Postcard announcing the broadside series. Recto is postmarked June 1, 1964 and addressed to Dr. Lawrence Clark Powell. A handwritten note reads “Clark lib. to place standing order.”

Cupid at the Clark

February 14, 2014

By Library Assistant Nina Mamikunian

Happy Valentine’s Day from all of us at the Clark! We love all of you book lovers, and to show our appreciation, here are a few of my favorites from Cupid and Psyche, wood engravings by William Morris from 1881.

Admirers of the beautiful Psyche neglect their worship of Venus. Offended, Venus commissions Cupid to enact her revenge.

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Cupid, in search of Psyche on a faintly moonlit night:
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Upon finding her, Cupid falls deeply in love:

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Morris engraved these images for a proposed edition of The Earthly Paradise.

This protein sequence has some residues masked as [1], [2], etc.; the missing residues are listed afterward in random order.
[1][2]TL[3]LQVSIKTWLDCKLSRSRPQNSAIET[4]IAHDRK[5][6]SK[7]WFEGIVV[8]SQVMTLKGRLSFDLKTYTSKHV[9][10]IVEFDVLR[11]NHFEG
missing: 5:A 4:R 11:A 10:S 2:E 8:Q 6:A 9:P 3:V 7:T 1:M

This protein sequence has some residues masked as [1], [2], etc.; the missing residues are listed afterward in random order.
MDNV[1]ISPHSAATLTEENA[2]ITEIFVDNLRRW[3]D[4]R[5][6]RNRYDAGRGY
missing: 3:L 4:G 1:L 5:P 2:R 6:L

Finding What You Seek (Redux)

February 13, 2014

As many of you know, the William Andrews Clark Memorial Library is a UCLA library and, as such, our holdings are represented in the UCLA Library online catalog. Searching the catalog can tell you what resources UCLA’s many libraries and archives have for you to explore, peruse, and read.

The UCLA Library changed the interface for its online catalog at the end of January 2014. The new interface is pretty intuitive, but this post will help to guide you through using it, and other resources, to help you to find what you seek in the Clark Library collections.

First, go to the UCLA Library catalog. Either click on the “Advanced” tab or the “Set Other Search Limits” button in the lower right-hand corner of the search box.

UCLA catalog basic screen

Both of these will take you to the Advanced Search screen.  Here, you can limit your search in many ways, including by “Location.” In the Location menu, click on “Clark Library,” add your search terms in the search boxes above, then click “Search” at the bottom of the page.